Blended families require special care in estate planning.
Blended families require a lot of extra work and care.
Whether the blended family comes through divorce or death, more people means more potential for conflict.
Although your loved ones may get along at family gatherings, strife can arise in stressful situations.
According to a recent The Grand Forks Herald article titled “Joint power of attorney complicated this couple's wishes,” you must consider what will happen in a time of crisis. For example, what if you were to become incapacitated or injured.
Rarely is it this simple.
Let us say your spouse informed your children of an injury you sustained.
After your surgery, you were released to a nursing home for recovery.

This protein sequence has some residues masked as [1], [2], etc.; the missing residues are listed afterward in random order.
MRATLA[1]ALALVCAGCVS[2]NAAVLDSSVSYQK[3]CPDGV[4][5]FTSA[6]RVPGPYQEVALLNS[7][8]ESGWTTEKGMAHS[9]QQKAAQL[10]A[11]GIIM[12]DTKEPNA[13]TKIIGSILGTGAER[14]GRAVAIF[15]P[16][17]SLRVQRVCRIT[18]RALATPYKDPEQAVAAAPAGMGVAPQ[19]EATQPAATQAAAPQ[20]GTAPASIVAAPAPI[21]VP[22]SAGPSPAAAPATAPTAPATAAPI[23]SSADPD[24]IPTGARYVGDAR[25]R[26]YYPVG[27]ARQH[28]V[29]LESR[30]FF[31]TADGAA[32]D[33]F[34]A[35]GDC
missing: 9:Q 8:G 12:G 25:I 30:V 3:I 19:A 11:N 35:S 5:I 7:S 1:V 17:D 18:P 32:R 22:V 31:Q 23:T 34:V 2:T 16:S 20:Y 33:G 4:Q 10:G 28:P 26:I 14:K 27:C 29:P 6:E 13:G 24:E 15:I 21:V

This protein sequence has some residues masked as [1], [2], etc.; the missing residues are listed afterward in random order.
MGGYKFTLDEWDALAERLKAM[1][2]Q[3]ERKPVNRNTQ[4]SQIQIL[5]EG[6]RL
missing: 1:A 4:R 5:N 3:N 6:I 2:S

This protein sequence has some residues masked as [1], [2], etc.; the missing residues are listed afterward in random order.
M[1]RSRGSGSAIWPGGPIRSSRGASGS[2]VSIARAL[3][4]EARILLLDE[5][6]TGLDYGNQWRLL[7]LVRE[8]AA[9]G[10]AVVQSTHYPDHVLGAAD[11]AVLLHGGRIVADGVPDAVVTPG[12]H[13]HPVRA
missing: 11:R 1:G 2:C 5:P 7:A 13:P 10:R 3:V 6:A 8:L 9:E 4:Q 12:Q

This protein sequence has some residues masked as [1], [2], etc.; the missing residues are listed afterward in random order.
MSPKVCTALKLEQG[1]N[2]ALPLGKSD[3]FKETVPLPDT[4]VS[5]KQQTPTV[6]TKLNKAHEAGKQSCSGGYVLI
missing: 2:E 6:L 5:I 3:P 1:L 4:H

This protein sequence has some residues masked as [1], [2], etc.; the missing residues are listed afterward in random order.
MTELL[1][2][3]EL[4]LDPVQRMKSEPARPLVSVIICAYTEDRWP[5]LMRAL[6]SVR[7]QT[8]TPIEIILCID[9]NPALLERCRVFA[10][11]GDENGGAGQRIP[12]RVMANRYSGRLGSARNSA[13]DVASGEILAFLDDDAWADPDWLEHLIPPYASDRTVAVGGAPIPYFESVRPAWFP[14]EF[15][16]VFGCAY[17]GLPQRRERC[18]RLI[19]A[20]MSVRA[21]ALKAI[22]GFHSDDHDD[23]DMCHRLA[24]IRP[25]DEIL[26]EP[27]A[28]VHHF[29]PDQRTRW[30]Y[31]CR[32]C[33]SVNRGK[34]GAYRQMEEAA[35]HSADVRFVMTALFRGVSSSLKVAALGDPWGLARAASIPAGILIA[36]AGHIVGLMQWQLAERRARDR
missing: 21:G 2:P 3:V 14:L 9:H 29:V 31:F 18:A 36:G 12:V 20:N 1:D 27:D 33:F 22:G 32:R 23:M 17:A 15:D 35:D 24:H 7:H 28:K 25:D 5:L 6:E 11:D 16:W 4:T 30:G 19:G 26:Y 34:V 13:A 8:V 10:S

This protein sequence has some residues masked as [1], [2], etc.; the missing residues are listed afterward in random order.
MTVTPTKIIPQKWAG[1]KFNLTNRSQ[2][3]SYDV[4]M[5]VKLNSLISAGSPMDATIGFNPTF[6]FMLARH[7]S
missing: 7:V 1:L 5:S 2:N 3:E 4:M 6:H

You children did not like this.
They had you moved back to the hospital thinking it better for your health.
Both have your best interests at heart, yet they believe differently on the means.
They are stressed and your blended family begins to tear itself apart.
For these reasons, it may be best to name one individual to make your decisions.
Another fix would be to speak with all parties together in advance about your wishes.
This way everyone is on the same page when a decision needs to be made.
Take the steps now to preserve your family rather than creating opportunity for division by default.
Reference: Grand Forks Herald (March 8, 2019) “Joint power of attorney complicated this couple's wishes”